Mean, median and mode

The mean, median and mode are measures of location in statistics. They are used to describe a population or sample and are therefore also important terms in statistical tests. In normal distributions the mean, median and mode are equal.

Usually the mean and median are used to describe a population or sample. Which one to use for the description of your data depends on the statistical test you decide to use. Parametric methods test for differences in the means of groups whereas non-parametric methods test for differences in medians. The choice of test depends on the distribution and variability of the units within the population or sample.

Mean

The mean is the average value of all values in the population or sample. The symbol for the mean depends on if you have values for the entire population (\mu) or a sample (\overline{x}). The reason is that the mean of a sample is an estimate of the real population value. They need to be distinguished for clarity.

The mean for the entire population is calculated as:

mean population

where \mu is the true mean of the population, x is unit in the population and N is the number of units in the population.

The mean of a sample is estimated as:

mean sample

where \overline{x} is the mean, x is an observation of a unit and n is the number of all units in the sample.

Example

Calculate the mean of the following data set: 7, 8, 4, 0, 4, 5, 12, 3, 3

(1) Calculate the sum of all values = \sum x = 46
(2) Divide the sum with the total number of values (n = 9)

\frac{46}{9} = 5.11

How to do it in R

data<-c(7, 8, 4, 0, 4, 5, 12, 3, 3)
mean(data)

Median

The median is the middle number of the sample or population when ordered from lowest to highest. 50 % of the data falls above the median, and 50 % of the rest of the data falls below the median. Calculate the median by (1) order the values at hand from lowest to highest and (2) the number in the middle is the median.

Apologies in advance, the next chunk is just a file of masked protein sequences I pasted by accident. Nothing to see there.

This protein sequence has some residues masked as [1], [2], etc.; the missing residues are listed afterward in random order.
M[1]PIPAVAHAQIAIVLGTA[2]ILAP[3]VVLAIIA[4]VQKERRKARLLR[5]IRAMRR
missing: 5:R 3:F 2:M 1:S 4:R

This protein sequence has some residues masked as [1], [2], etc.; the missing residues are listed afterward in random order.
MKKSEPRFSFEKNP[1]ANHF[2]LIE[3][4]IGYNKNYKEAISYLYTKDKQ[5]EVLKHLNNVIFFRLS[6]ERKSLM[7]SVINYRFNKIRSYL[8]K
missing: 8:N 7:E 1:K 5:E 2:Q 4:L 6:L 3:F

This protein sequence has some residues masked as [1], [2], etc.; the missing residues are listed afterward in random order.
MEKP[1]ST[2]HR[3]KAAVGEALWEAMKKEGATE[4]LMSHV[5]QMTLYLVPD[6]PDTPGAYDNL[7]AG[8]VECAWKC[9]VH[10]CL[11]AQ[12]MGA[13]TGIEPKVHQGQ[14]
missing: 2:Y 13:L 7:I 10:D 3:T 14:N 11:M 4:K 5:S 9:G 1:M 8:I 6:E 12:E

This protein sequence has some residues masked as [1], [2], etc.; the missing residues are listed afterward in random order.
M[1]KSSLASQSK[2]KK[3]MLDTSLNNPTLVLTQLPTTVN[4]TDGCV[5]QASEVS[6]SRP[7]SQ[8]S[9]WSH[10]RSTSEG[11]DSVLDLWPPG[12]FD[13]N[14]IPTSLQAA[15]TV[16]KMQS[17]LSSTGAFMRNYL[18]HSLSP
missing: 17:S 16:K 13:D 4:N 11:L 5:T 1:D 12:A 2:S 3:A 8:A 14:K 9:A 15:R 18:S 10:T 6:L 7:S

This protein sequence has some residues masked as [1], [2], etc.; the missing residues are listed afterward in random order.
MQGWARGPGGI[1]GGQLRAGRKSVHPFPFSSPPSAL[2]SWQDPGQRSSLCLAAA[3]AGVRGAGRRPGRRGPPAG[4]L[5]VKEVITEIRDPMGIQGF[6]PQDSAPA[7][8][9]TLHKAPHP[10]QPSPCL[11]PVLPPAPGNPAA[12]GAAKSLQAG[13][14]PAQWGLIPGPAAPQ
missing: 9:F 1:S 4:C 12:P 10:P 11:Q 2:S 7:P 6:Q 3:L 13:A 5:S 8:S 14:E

Example

Calculate the median of the following data set: 7, 8, 4, 0, 4, 5, 12, 3, 3

(1) Arrange the values in ascending order: 0, 3, 3, 4, 4, 5, 7, 8, 12
(2) Take the middle value: 0, 3, 3, 4, 4, 5, 7, 8, 12 = 4

The median is 4

How to do it in R

data<-c(7, 8, 4, 0, 4, 5, 12, 3, 3)
median(data)

Note that the median is lower than the mean for the same data set. That is because the median does not take the magnitude of the values in to account as the mean, but only the position within the array of numbers. The median is the same irrespective of the values above and below the middle value whereas the mean can change drastically if just one value is replaced by either a higher or lower one.

Mode

The mode is the most frequent value in a sample or population. If there is no single value that is most frequent, the data is bimodal or multimodal. In other words there are more than one mode.

Example

Calculate the mode of the following data set: 7, 8, 0, 4, 5, 12, 3, 3

(1) Take the most common value = 3 and 4

The data has two modes and is therefore bimodal.